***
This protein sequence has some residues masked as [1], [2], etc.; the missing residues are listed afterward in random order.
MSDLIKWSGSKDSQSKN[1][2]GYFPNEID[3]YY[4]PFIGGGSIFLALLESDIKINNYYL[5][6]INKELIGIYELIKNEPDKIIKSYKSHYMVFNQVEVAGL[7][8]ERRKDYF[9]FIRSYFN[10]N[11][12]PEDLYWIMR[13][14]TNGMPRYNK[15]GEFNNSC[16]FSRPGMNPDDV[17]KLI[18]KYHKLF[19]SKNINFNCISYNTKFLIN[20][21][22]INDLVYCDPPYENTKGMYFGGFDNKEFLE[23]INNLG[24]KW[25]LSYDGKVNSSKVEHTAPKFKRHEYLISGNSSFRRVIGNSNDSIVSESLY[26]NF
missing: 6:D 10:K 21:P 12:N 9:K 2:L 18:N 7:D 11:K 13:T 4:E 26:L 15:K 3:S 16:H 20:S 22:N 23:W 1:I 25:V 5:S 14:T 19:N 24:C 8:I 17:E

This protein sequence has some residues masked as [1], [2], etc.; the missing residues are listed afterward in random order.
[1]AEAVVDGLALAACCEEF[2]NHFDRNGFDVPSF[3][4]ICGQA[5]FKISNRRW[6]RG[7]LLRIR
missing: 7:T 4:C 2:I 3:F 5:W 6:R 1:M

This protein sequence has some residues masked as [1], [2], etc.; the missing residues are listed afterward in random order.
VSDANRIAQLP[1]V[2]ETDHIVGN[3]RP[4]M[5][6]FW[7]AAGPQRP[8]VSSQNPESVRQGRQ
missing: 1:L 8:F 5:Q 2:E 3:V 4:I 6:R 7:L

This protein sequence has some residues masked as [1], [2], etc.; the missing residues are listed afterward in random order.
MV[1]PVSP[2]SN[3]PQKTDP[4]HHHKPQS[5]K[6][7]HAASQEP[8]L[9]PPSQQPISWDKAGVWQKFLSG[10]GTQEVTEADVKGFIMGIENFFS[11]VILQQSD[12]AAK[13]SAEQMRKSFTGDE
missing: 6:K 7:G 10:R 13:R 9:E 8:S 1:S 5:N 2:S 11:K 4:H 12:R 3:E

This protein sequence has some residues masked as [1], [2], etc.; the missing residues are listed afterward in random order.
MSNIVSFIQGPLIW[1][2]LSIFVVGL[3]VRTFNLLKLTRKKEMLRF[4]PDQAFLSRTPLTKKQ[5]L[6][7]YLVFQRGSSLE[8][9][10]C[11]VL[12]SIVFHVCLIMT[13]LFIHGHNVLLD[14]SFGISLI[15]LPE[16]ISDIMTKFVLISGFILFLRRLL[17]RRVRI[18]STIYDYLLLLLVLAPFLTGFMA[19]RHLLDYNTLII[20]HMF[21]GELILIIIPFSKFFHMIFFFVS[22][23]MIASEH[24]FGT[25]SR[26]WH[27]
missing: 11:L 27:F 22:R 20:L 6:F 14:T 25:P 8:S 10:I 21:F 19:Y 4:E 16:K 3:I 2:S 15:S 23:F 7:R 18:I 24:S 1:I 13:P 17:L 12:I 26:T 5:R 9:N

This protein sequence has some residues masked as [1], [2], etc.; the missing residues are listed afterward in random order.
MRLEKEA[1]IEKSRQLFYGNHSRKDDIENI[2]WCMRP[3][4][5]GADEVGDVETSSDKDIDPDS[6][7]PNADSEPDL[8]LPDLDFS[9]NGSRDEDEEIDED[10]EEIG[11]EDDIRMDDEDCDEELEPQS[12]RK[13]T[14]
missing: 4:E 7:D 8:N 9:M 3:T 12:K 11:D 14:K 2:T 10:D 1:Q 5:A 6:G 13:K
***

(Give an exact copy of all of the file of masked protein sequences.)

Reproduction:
This protein sequence has some residues masked as [1], [2], etc.; the missing residues are listed afterward in random order.
MSDLIKWSGSKDSQSKN[1][2]GYFPNEID[3]YY[4]PFIGGGSIFLALLESDIKINNYYL[5][6]INKELIGIYELIKNEPDKIIKSYKSHYMVFNQVEVAGL[7][8]ERRKDYF[9]FIRSYFN[10]N[11][12]PEDLYWIMR[13][14]TNGMPRYNK[15]GEFNNSC[16]FSRPGMNPDDV[17]KLI[18]KYHKLF[19]SKNINFNCISYNTKFLIN[20][21][22]INDLVYCDPPYENTKGMYFGGFDNKEFLE[23]INNLG[24]KW[25]LSYDGKVNSSKVEHTAPKFKRHEYLISGNSSFRRVIGNSNDSIVSESLY[26]NF
missing: 6:D 10:K 21:P 12:N 9:K 2:L 18:N 7:D 11:K 13:T 4:E 26:L 15:K 3:S 16:H 20:S 22:N 23:W 1:I 25:V 5:S 14:T 19:N 24:C 8:I 17:E

This protein sequence has some residues masked as [1], [2], etc.; the missing residues are listed afterward in random order.
[1]AEAVVDGLALAACCEEF[2]NHFDRNGFDVPSF[3][4]ICGQA[5]FKISNRRW[6]RG[7]LLRIR
missing: 7:T 4:C 2:I 3:F 5:W 6:R 1:M

This protein sequence has some residues masked as [1], [2], etc.; the missing residues are listed afterward in random order.
VSDANRIAQLP[1]V[2]ETDHIVGN[3]RP[4]M[5][6]FW[7]AAGPQRP[8]VSSQNPESVRQGRQ
missing: 1:L 8:F 5:Q 2:E 3:V 4:I 6:R 7:L

This protein sequence has some residues masked as [1], [2], etc.; the missing residues are listed afterward in random order.
MV[1]PVSP[2]SN[3]PQKTDP[4]HHHKPQS[5]K[6][7]HAASQEP[8]L[9]PPSQQPISWDKAGVWQKFLSG[10]GTQEVTEADVKGFIMGIENFFS[11]VILQQSD[12]AAK[13]SAEQMRKSFTGDE
missing: 6:K 7:G 10:R 13:R 9:E 8:S 1:S 5:N 2:S 11:K 4:H 12:R 3:E

This protein sequence has some residues masked as [1], [2], etc.; the missing residues are listed afterward in random order.
MSNIVSFIQGPLIW[1][2]LSIFVVGL[3]VRTFNLLKLTRKKEMLRF[4]PDQAFLSRTPLTKKQ[5]L[6][7]YLVFQRGSSLE[8][9][10]C[11]VL[12]SIVFHVCLIMT[13]LFIHGHNVLLD[14]SFGISLI[15]LPE[16]ISDIMTKFVLISGFILFLRRLL[17]RRVRI[18]STIYDYLLLLLVLAPFLTGFMA[19]RHLLDYNTLII[20]HMF[21]GELILIIIPFSKFFHMIFFFVS[22][23]MIASEH[24]FGT[25]SR[26]WH[27]
missing: 11:L 27:F 22:R 20:L 6:F 14:T 25:P 8:S 10:I 21:F 19:Y 4:E 16:K 3:I 2:S 15:S 23:F 7:R 18:I 24:S 1:I 13:P 17:L 12:I 26:T 5:R 9:N

This protein sequence has some residues masked as [1], [2], etc.; the missing residues are listed afterward in random order.
MRLEKEA[1]IEKSRQLFYGNHSRKDDIENI[2]WCMRP[3][4][5]GADEVGDVETSSDKDIDPDS[6][7]PNADSEPDL[8]LPDLDFS[9]NGSRDEDEEIDED[10]EEIG[11]EDDIRMDDEDCDEELEPQS[12]RK[13]T[14]
missing: 4:E 7:D 8:N 9:M 3:T 12:K 11:D 14:K 2:T 10:D 1:Q 5:A 6:G 13:K